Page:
(New York, May 31, 2007) – The Iranian government should immediately release two Iranian-Americans from detention and clarify the case of a third who may have “disappeared,” a group of leading human rights organizations said today. Amnesty International, Human Rights Watch, the International Federation for Human Rights, Reporters Without Borders and the Nobel laureate Shirin Ebadi also urged Iran to lift travel bans on two journalists with dual nationality whom Iran has barred from traveling back to their home countries.
“These actions violate Iran’s laws as well as international norms,” said Ebadi, winner of the 2003 Nobel peace prize, who is also the lawyer for two of those caught in the crackdown. “The Judiciary is denying dual-nationals their basic rights.”
The detentions and travel bans are part of a broad crackdown being mounted against Iranian human rights activists, students, and labor organizers by Iranian intelligence officials based in the country’s Information Ministry. Intelligence officials in the Information Ministry are currently holding two Iranian-American scholars, Kian Tajbakhsh and Haleh Esfandiari, inside Tehran’s notorious Evin prison.
Another Iranian-American, Ali Shakeri, a peace activist from Irvine, California, is also believed to be in detention, and may be the victim of an enforced disappearance. In addition, the government has confiscated the passports of two journalists, Parnaz Azima, an Iranian-American, and Mehrnoush Solouki, a French-Iranian, preventing them from leaving Iran.
Ebadi and the human rights groups expressed grave concerns for the health and safety of the detainees as well as the two journalists trapped in Iran.
Esfandiari and Tajbakhsh are currently being held in ward 209 of Evin prison. On May 29, 2007, the Judiciary’s spokesperson, Alireza Jamshidi, told a news conference that they and Azima had been charged after a complaint was made against them by the Information Ministry. It accuses them of “acting against national security by engaging in propaganda against the Islamic republic by the method of spying on behalf of foreigners.”
Agents of the Information Ministry arrested Esfandiari on May 8. The 67-year-old director of the Middle East program at the Woodrow Wilson International Center for Scholars in Washington, DC, was transferred to Evin prison the same day. Tajbakhsh, a 45-year-old social scientist who consulted for the Iranian government as well as international organizations, was detained three days later, on May 11. Both are being detained incommunicado and denied access to their lawyers or family.
On May 20, the Information Ministry issued a statement accusing Esfandiari of promoting civil society in Iran “to further the interests of foreign powers.” This statement and a number of articles in the hardline daily Kayhan have referred to the professional activities of Esfandiari and Tajbakhsh, such as attending international scholarly conferences, as evidence of “acting against national security.”
“These charges are politically motivated and only serve to further isolate Iranian civil society,” Ebadi said. “The government is punishing these detainees because they promoted dialogue between Iranians and the international community.”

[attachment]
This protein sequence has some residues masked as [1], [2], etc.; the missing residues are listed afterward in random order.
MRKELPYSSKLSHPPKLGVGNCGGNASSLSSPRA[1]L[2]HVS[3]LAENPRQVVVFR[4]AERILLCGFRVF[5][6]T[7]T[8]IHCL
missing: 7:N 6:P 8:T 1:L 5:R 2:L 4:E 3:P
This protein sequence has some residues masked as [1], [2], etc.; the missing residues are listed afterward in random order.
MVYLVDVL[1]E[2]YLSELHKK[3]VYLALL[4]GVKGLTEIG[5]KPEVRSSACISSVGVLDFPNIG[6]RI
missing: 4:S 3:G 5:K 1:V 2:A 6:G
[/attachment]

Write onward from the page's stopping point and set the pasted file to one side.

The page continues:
Shakeri, 59, “disappeared” on May 8 as he was leaving Iran for Europe. According to his associates, he called his family 48 hours later to say that “there was a misunderstanding, and I am OK.” On May 29, the Judiciary’s spokesperson said “Shakeri is not in detention, and there are no charges against him.” However, Shakeri’s whereabouts remain unknown. The international organizations called on the Iranian government to investigate Shakeri’s initial detention on May 8, to make public his current whereabouts and to release him if he is in detention, and allow him to leave the country to join his family in California.
The authorities have also banned two journalists with dual nationality from leaving Iran. Solouki, a Quebec University journalism student who has dual French and Iranian nationality, was detained on February 17 while making a documentary film about events following the 1988 ceasefire in the war between Iran and Iraq. She was held for a month at Evin prison by Information Ministry officials who also confiscated her notes and film, and then released on bail of 100 million Touman (US$100,000) on March 19. However, the authorities did not return her passport, preventing her from leaving Iran. Intelligence officials have summoned her for interrogation several times since her release.
Azima, a reporter for the Persian-language services of Radio Free Europe who holds both Iranian and American citizenship, is also being prevented from leaving Iran. Her passport was confiscated by the authorities in January 2007. On May 21, following the deposit of a large bail payment, the authorities refused to return her passport, citing the interest in her case by the Information Ministry.
Iranian intelligence agents often bring politically motivated charges of “endangering national security” against activists and intellectuals. Agents of the Information Ministry arrested Abdolfattah Soltani, a prominent human rights lawyer, in August 2005, accusing him of spying. The ministry’s agents held Soltani in Evin prison for seven months, before releasing him on bail. On May 28, 2007, an appeals court in Tehran acquitted Soltani of all charges.
Amnesty International, Human Rights Watch, the International Federation for Human Rights, Reporters Without Borders, and Ebadi reminded the Iranian authorities that they bear full responsibility for the health and safety of all those detained by the state, and that all detainees must be treated with dignity and allowed access to their lawyers and visitors. They also called on the Iranian government to end its persecution and prosecution of dual-national scholars and journalists.